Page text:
FIFA have been hoping for sometime China may be a rival centre to Europe. But that has not yet happened and looks unlikely. Now hopes are centred on India where a new cricket style football Premier League has started. True, Indian cricket rules the world which even two decades ago would have seemed a fantasy. India’s dominance of cricket means cricket is the only sport that has passed into non-western, non-white, hands.
Residents of Singapore adjust their sleeping patterns to make sure they get up in the middle of the night to see Premier league football

But cricket is a very special sport, at the top level it is played by just ten countries. India with a population of 1.2 billion, of whom some 500 million have a standard of living comparable to Europe, can provide the financial muscle that nobody else in cricket can. The West Indies may be a magical name in cricket but the cricket team does not even represent a country but a collection of several disparate island and as the recent cancellation of their Indian tour showed they do not have the money to keep their players happy. It is Indian money that keeps them and many other Test playing countries, apart from England and Australia, afloat.

Such a take-over of football is not going to happen as no country or continent threatens European dominance. Indeed such is the mastery of Europe that in many parts of Africa you hear talk of a new European colonialism through football.

It is, of course, astonishing that this should be so. As the 1990s began it seemed European football was literally dying. The mid-80s had seen terrible tragedies in European football: Bradford, Heysel, and Hillsborough. The European Cup had not recovered from the Heysel disaster and the 1990 World Cup in ltaly was by common consent one of the worst in the tournament’s history. Preceded by fears of what British hooligans would do, it was followed by dreadful football which reached its nadir at the final between Germany and Argentina.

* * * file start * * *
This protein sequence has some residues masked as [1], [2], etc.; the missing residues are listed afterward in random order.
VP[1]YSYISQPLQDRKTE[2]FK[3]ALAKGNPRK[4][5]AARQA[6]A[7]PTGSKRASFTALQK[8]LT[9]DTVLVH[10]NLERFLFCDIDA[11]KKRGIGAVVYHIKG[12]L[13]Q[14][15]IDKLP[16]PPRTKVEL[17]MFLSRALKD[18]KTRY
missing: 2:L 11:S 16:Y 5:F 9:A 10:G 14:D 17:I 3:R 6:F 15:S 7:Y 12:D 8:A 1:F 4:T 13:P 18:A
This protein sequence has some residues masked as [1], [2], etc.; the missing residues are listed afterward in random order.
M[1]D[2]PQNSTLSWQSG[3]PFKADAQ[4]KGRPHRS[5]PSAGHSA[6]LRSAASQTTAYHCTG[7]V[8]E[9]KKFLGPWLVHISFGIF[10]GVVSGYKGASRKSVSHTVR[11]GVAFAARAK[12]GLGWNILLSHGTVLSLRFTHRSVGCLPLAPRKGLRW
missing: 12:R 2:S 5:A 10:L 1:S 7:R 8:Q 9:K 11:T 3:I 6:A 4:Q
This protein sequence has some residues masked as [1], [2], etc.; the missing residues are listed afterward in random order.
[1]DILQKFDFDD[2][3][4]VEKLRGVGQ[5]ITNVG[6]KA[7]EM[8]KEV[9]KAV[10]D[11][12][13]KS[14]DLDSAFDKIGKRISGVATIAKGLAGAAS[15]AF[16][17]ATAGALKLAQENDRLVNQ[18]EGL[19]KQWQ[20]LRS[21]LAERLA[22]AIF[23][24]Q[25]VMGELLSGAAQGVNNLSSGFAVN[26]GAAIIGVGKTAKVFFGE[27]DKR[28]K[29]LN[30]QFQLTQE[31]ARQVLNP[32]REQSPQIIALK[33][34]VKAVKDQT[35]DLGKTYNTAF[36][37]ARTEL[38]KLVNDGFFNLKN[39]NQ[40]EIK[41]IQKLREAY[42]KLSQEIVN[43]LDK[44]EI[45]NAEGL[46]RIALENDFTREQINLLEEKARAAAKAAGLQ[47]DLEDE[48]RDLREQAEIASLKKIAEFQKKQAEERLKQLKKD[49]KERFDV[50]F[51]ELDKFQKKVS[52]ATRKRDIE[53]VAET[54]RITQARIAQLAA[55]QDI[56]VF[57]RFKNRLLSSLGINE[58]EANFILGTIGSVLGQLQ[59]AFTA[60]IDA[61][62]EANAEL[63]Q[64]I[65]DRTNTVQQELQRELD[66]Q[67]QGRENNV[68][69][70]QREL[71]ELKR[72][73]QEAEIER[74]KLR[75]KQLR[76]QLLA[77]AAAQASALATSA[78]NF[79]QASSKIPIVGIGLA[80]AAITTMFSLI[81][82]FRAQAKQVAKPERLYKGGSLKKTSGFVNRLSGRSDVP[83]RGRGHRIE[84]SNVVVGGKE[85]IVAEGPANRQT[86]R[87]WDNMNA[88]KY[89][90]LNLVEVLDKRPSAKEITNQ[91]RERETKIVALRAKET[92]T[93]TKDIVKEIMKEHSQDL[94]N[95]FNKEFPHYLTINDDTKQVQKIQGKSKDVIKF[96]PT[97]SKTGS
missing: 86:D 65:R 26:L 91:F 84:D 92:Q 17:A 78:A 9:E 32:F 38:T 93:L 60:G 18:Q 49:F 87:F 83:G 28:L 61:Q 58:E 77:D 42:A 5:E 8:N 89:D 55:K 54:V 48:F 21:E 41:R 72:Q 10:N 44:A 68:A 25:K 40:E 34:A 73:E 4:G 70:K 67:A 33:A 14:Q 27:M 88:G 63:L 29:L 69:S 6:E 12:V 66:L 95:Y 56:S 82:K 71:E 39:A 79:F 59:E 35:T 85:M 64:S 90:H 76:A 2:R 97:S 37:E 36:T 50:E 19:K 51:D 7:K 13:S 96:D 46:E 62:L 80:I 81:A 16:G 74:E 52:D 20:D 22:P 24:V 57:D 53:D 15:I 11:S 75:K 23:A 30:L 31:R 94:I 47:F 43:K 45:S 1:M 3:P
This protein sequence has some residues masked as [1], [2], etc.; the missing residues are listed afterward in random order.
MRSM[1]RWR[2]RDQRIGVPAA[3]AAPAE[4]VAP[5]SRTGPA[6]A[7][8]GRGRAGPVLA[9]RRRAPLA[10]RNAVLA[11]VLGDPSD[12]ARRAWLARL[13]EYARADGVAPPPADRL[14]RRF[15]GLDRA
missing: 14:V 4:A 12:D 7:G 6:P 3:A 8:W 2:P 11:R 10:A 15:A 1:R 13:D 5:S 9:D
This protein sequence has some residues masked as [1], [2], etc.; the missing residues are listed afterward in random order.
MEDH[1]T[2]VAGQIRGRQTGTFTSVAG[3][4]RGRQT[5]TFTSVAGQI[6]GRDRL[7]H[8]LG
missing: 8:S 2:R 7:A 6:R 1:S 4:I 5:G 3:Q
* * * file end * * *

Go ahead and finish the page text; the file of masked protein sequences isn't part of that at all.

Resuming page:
But within two years European football had reinvented itself through the launch of the Champions League and the Premier league, both starting in 1992. It is worth noting that the advent of both competitions was met with much scepticism from the media and the fans with dire warnings of how it would destroy football.

The reality today could not provide a greater contrast. The Premier league can rightly claim to be the most successful league in the world. So successful that residents of Singapore adjust their sleeping patterns to make sure they get up in the middle of the night to see Premier league football beamed live from England. Indeed any visitor to Asia can hardly miss Premier league or Champions League matches and even in Kolkata’s metro, the only really clean place in that city, you can see endless replays of matches from the Premier League as you wait for a metro.

Indeed such is the Asian appetite for Premier League football that it was the reason for the transformation in manager Jose Mourinho, from the arrogant sounding Special One during his first spell in 2004 – when UEFA branded him ‘the enemy of football’- to the “Happy One” now.

As Ron Gourlay, until recently chief executive of Chelsea told me, “When Jose came back to the club, we went to Asia and it was an eye-opener for him. He had been to Asia before but he hadn’t realised how much the fan base had changed. In Indonesia we had to cancel open training the day before the match because the police couldn’t contain the numbers who had come to the 100,000 seater-stadium. On match night, when Jose walked out, there were 85,000 screaming Chelsea fans and he said, ‘My God.’ Real Madrid couldn’t do this in Indonesia and [Jose realised] that Chelsea had changed dramatically.”

All this means you do not have to leave Europe to see the world’s best players. The result is World Cups may provide us new settings as it did in South Africa and will do so again in Russia and most significantly in Qatar but the players will be nearly all the ones we see every week in some European setting. As for the sort of sensation North Korea provided in 1966 that, like black and white television and footballers limited to earning £10 a week, is history that will never be revived.

Mihir Bose was the first sports editor of the BBC. He has worked for various media outlets and launched the Inside Sport column for the Daily Telegraph. Now a freelance journalist he has written 29 books. The Spirit of the Game, published by Constable and Robinson, is now available in paperback.